SOURCE: Canadian Health Policy Institute

CHPI

December 15, 2015 05:00 ET

Canadian Public Drug Plans Cover Only 24% of New Drugs; Quebec Leads at 40%

TORONTO, ON--(Marketwired - December 15, 2015) - New research shows that as of January 31, 2015, Canada's public drug plans covered an average of only 24% of the 464 new drugs approved for sale by Health Canada over the 10-year period from 2004-2013.

Of the new drugs that were covered, the average of the delays to list a new drug on the public formulary that were observed across all 11 federal and provincial drug plans was 731 days.

The study was published at Canadian Health Policy the online journal of Canadian Health Policy Institute (CHPI).

The federal government and each of the provincial and territorial governments operate separate publicly funded prescription drug benefit plans within their jurisdiction. Eligibility for these programs is typically offered to seniors, recipients of social assistance, and/or individuals with high drug costs. The federal drug plan covers aboriginal populations.

Dr. Brett J Skinner co-authored the report and said, "Our research shows that the quality of drug benefits varies drastically between public drug plans. Some jurisdictions provide much better benefits for their publicly insured populations than do other jurisdictions."

Skinner is the founder and CEO of Canadian Health Policy Institute. He is also Executive Director of Health and Economic Policy at the pharmaceutical industry association known as Rx&D.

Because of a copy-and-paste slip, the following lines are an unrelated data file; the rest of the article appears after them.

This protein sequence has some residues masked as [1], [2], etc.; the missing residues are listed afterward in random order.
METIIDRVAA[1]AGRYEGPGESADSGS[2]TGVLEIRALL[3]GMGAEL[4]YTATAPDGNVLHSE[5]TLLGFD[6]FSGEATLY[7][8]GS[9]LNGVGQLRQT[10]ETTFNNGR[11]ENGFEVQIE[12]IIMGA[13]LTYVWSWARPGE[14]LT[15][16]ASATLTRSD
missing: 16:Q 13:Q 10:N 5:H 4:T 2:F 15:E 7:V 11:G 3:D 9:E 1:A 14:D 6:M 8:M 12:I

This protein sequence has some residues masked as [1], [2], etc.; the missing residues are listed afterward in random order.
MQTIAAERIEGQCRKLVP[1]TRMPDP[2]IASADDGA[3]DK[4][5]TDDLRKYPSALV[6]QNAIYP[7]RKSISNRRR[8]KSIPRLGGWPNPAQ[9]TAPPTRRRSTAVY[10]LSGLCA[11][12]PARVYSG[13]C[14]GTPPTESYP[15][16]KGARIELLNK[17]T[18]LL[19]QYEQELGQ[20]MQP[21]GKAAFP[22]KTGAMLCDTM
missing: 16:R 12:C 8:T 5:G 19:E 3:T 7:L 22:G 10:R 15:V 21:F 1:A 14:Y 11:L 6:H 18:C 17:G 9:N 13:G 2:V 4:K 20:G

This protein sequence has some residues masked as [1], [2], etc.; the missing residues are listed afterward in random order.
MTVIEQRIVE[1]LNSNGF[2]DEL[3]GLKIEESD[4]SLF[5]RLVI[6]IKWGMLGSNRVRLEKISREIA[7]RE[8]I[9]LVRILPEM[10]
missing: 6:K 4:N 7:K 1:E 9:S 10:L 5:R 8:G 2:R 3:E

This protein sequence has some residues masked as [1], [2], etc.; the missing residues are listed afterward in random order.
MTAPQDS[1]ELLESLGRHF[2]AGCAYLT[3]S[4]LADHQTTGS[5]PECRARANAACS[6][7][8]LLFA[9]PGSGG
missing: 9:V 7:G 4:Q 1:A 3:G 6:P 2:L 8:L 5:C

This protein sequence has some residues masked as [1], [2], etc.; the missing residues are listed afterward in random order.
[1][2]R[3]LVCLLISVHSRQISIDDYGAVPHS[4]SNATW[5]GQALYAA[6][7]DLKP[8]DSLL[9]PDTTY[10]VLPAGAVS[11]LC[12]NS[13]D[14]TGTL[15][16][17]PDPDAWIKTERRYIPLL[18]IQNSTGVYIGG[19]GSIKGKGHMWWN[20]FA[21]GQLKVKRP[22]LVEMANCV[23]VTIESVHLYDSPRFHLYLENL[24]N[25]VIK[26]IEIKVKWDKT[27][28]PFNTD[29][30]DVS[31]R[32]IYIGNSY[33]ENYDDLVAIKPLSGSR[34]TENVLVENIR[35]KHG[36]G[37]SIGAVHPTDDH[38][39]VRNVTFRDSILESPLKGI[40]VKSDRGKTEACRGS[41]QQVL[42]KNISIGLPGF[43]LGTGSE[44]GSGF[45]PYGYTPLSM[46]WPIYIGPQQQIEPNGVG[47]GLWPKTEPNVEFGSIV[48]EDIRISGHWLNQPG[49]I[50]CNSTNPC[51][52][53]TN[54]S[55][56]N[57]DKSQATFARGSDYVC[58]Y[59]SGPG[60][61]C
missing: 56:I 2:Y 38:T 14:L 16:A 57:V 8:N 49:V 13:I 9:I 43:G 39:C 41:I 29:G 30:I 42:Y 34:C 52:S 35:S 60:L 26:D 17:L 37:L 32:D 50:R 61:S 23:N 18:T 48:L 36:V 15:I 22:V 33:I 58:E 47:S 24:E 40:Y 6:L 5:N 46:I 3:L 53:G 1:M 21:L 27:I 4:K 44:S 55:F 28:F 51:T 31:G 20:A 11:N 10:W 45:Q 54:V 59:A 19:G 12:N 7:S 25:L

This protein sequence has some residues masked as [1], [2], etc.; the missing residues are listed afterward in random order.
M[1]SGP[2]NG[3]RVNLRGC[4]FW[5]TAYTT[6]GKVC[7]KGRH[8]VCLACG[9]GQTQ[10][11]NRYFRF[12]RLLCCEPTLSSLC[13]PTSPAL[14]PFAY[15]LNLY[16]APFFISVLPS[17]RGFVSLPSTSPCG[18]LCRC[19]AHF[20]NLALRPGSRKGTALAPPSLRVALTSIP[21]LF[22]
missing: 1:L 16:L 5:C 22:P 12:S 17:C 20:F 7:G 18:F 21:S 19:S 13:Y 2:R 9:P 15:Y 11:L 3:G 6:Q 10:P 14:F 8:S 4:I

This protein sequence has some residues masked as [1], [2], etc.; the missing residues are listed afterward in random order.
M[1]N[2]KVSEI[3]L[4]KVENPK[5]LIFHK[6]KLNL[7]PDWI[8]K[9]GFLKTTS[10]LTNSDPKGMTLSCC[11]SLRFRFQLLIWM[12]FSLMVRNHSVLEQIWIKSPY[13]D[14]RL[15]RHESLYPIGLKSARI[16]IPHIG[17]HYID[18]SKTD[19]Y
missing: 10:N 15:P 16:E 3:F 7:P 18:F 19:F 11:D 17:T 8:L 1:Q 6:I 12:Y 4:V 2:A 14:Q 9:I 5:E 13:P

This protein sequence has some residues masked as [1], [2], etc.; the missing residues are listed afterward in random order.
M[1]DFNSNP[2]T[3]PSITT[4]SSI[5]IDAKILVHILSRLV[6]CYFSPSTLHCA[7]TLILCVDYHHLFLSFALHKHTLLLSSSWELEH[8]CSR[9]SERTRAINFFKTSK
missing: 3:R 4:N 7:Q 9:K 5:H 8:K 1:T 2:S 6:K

The study found that Quebec (40.1%) and Ontario (31.0%) provided the highest coverage rates for new drugs, while the federal NIHB (17.0%), Alberta (18.1%), Manitoba (19.4%), British Columbia (19.6%) and Prince Edward Island (19.8%) provided the lowest coverage rates.

Quebec (432 days) had the shortest average delays to listing new drugs on its public drug plan, while New Brunswick (986 days) and Prince Edward Island (931 days) had the longest delays to listing.

Among the 11 public drug plans studied, Quebec provided the best overall access to new drugs.

Skinner believes the findings deserve public attention saying, "More than 11 million people rely on federal and provincial drug plans for their prescription medications. The evidence suggests that even the best public drug plans are under-insuring people for access to new medicines. This is important because there are significant health and economic benefits to be gained from better access to pharmaceutical innovation."

Get the Study

The study, Coverage for new medicines in Canada's public drug plans, 2015 is available online at: www.canadianhealthpolicy.com or www.chpi.ca

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CHPI is a crowd-funded, consumer-driven, independent think-tank dedicated to conducting, publishing and communicating evidence-based research on the health system performance and health policy issues that are important to Canadians.

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